KATHMANDU: Reform in the system and process has been emphasized for achieving development aspired to by the people.
Sociologists, economists and politicians speaking in a book launching cum economic-political debate here today pressed for this. The event was organised for launching the book ‘Atripta Awasar (Unfulfilled Opportunities)’, penned by economist Dr Swarnim Waglé.
National Planning Commission (NPC) former member and sociologist Dr Usha Jha said even though everything is okay in Nepal, the country lacks a ‘sound and functional’ system. She stressed the need of keeping the citizen first in order to take the nation towards sustainable development trajectory.
Stating that development will not be achievable only by formulating plan of work for five years, Dr Jha said, “Sustainable development will not happen in the nation with five-year plans. Its duration should be extended. We should make plans for at least 25 years. If we don’t do that, then it will be like the unmet opportunities as the just-released book has pointed out.”
Sociologist Dr Jha asserted that paying attention to education, health and social security would help in the development of the economic and human resources, adding that Nepal is rich in terms of formulating policies and plans, but that was limited to paper.
The book’s author Dr Waglé said that the erstwhile Nepal Communist Party (NCP)-led government had a lot of opportunities at hand but it could not tap these opportunities. He called on the political parties to prepare the outline for the nation’s development and prosperity beforehand rather than making ascending to power their only mission.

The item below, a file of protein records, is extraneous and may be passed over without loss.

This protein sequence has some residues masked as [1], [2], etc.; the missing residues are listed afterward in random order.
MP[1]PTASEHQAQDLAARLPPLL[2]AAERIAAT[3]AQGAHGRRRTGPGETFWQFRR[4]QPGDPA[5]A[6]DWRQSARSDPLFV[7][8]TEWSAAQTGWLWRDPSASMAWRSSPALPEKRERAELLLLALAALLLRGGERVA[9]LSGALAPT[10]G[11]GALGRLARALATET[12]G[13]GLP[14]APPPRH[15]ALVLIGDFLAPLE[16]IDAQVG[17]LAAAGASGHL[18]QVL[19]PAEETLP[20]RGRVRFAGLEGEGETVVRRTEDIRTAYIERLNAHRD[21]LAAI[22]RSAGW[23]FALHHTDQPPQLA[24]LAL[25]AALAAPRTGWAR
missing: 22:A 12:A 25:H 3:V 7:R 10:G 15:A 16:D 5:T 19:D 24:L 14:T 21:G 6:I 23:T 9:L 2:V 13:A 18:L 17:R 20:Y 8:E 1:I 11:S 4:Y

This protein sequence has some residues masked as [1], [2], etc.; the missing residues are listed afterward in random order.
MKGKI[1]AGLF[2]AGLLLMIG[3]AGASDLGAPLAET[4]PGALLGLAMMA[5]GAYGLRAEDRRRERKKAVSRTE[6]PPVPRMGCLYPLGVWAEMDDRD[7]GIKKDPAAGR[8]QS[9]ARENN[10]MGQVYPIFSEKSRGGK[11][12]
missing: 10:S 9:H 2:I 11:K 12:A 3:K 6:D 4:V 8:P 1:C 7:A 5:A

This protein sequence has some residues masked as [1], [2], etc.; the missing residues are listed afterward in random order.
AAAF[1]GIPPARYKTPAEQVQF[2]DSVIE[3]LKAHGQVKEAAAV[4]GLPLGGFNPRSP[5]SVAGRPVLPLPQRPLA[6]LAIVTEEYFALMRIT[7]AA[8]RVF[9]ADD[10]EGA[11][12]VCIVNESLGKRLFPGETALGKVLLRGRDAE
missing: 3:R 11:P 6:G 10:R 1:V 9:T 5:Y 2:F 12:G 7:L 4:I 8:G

“The erstwhile NCP (NCP)-led government did some good job in terms of stability in the initial year at that time. The results were average the next year due to the unusual situation, which I have mentioned in my book. The third year of the NCP-led government was wasted and no tangible works were carried out by the government due to the intra-party political instability.”
As Dr Waglé said the political parties are ill-prepared regarding what to do when in government. “A broad team is required for this. This was not done. Now, it’s time the political parties came to senses and learnt from such weaknesses.
Also the NPC former vice-chairperson, Dr Waglé stressed policy stability and system and process reforms for achieving development goals. He also expressed concern over the domination of politics in the separation of power and called on civil society to review the structure.
“The nation cannot move ahead if the politics is impure. The expected outcome cannot be got by doling out budget only in the infrastructure sectors,” he argued.
Taking part in the discussions, Nepali Congress General Secretary Gagan Kumar Thapa said lack of well-thought-out preparations in the parties reflected while they reached the government. “As a result, they were involved in just the power game.”
“Political parties must correct themselves,” he said, adding that the NC had already started that with the distribution of party membership.
He pledged to take a lesson from the past and work with a plan, seeking the help of experts.
Thapa also pointed out the importance of civic role to see the government rightly functioning. “Political parties are just prepared for reaching the power, but a work plan is missing and this tendency must be changed.” He also took time to highlight the need for party strengthening within the NC.
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